Amind boggling 2 083 hectares of forests are lost to wood energy every year in the country. This alarming rate is enough reason to worry everyone as Malawi may as well be on the road to desertification.
However, Malawi stands a chance to avert the environmental crisis and diversify from using wood energy, courtesy of briquettes.
Richard Mlotha, the man behind Malasha Briquettes in Lilongwe, says he embarked on briquettes making entrepreneurship after graduating from Mzuzu University in 2017. His passion to create clean environment made him settle for the project.
He says:” With briquettes, you are assured of total protection to the environment.
“Most importantly, briquettes burn for two hours which is not the case with illegal charcoal, but surprisingly, it is also cheaper.”
There are a myriad of advantages that briquettes offer, both to an individual and the environment. Once adopted on a large scale, forests can be affected.
“If you try briquettes today, you’ll no longer go back to wood energy or illegal charcoal. The advantages go beyond environmental degradation and deforestation.
“This is my second year using this wonder stuff. With K8 500, you buy a 50 kilogramme [kg] bag which will cover a period longer than that covered by a 50kg bag of charcoal,” says Linley Ndhlovu, a briquettes user in Area 25 in Lilongwe.
What makes briquettes a more appropriate alternative to wood or charcoal is its zero need for advanced technical know-how, both when it comes to making machines and during production.
”At first, we used to buy machines from India and China. But after some time, we realised that we were being ripped off. We are now manufacturers of the machines.
”What is more interesting is that we use metals that are readily available to make these machines,” said Mlotha.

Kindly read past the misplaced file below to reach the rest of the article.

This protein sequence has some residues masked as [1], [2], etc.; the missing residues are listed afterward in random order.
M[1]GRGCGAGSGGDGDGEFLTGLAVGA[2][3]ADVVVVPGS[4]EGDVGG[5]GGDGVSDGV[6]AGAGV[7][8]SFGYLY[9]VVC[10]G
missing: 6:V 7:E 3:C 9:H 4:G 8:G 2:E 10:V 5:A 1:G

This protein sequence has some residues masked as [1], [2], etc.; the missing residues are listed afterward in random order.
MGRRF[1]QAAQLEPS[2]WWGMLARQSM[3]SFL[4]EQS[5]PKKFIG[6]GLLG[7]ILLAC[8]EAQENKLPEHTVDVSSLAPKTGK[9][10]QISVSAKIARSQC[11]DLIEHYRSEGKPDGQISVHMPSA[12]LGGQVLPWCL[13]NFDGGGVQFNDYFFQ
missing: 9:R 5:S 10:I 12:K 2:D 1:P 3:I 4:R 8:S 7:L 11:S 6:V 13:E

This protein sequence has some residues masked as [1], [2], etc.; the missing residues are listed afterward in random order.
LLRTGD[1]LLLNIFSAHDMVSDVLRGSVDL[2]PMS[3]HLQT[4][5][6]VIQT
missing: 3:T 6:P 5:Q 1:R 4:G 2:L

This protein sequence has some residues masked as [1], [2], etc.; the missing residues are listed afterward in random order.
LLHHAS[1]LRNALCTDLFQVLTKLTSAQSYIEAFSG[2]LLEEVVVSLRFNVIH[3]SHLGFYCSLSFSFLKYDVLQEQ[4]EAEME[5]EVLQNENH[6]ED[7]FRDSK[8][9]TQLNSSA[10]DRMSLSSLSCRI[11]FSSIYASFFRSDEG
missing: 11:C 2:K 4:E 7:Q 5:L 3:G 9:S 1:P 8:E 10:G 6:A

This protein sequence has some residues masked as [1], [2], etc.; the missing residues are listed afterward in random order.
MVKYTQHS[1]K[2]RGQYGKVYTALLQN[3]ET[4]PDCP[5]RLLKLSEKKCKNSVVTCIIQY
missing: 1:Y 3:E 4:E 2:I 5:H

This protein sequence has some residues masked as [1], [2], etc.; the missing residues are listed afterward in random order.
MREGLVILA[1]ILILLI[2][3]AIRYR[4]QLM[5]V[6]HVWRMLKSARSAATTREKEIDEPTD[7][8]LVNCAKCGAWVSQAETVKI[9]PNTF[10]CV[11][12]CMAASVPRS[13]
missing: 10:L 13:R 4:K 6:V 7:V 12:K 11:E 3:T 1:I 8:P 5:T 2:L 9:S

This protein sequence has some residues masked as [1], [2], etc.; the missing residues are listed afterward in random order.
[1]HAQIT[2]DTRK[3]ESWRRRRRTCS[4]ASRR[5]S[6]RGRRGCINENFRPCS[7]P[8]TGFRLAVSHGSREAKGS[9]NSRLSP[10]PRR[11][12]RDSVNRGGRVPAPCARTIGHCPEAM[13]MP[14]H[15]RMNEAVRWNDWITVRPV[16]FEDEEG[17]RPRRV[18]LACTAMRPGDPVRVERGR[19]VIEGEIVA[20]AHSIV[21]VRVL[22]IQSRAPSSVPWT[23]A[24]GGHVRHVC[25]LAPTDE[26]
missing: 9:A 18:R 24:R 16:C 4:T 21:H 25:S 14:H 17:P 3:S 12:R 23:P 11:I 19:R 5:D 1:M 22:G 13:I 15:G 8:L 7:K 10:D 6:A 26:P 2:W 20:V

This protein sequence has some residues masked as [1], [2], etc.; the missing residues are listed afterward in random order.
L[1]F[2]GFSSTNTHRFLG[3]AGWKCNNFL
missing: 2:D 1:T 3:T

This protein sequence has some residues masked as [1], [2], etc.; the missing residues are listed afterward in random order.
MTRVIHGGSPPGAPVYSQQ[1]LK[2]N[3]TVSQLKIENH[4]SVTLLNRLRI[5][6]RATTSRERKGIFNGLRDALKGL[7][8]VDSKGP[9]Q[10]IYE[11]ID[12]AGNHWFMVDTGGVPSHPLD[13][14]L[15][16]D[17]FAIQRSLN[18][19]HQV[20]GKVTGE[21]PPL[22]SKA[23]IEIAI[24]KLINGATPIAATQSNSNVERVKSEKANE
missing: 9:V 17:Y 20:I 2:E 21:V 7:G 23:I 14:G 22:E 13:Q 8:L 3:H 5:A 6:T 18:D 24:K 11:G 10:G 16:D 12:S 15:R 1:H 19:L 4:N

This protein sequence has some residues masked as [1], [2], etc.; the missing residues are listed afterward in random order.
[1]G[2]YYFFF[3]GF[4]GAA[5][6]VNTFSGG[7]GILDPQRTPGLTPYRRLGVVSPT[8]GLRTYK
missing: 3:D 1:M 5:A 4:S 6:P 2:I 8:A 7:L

Most importantly, briquettes are made out of cheap materials that can be found locally, thereby making people save money.
Said Mlotha: ”Over 90 percent of materials we use come from agricultural wastes. We sometimes use wastes from dumping sites but the problem with these wastes is the presence of plastic papers-briquettes demand 100 percent organic wastes.
”The only thing that you buy other than wastes is binder which is used to bind them [wastes] together.”
Government and other relevant stakeholders must formulate deliberate policies to encourage individuals and companies to venture into briquettes production so as to increase their accessibility.
According to Mlotha, unlike illegal charcoal, briquettes have the potential to help the country’s 18 million people for over 100 years as materials needed are locally generated but the problem lies with financial capacity.
“We’re failing to satisfy the needs of the market. We only produce about 115 metric tonnes [MT] of briquettes per month. Our dream is to produce about 1 000 MT per month because the market is there.
“We appeal to government and non-governmental organisations to help us with capital so that we scale up production,” adds Mlotha.
The Ministry of Forestry estimates that Malawi loses about 25 000 hectares of forests annually through illegal charcoal business as 90 percent of Malawians use charcoal and firewood to meet their energy needs.
This is why the 2020 amendment to the Forestry law mete out enables courts to melt a fine of K5 million or in default a jail term of up to 20 years.
The new law also carries a forfeiture clause, putting vehicles used to transport illegal charcoal at risk.
Much as all the disincentives put in place are plausible, in the absence of alternatives such as briquettes, some quarters feel that efforts to tame deforestation are a non-starter.
“Hoping to stop charcoal use by law is a misplaced proposition. Its demand is huge in the absence of an alternative.
“It is futile for any law to stop this even if they said anyone found using charcoal will be hanged. No one will stop and the first to be hanged will be the very same parliamentarians,” says Consumers Association of Malawi executive director John Kapito.
He reminds government about its responsibility towards finding alternatives to wood energy, other than banking its hopes on the law which, he said, cannot work.
During the official opening of last year’s National Forestry Season in Nkhata Bay, President Lazarus Chakwera emphasised the need to use briquettes for cooking than charcoal or firewood which he described as main drivers of deforestation.
In Africa, countries such as South Africa, Tanzania, Kenya, Sudan, among others use briquettes, with Sudan and Kenya having the widest experience of briquettes in Africa.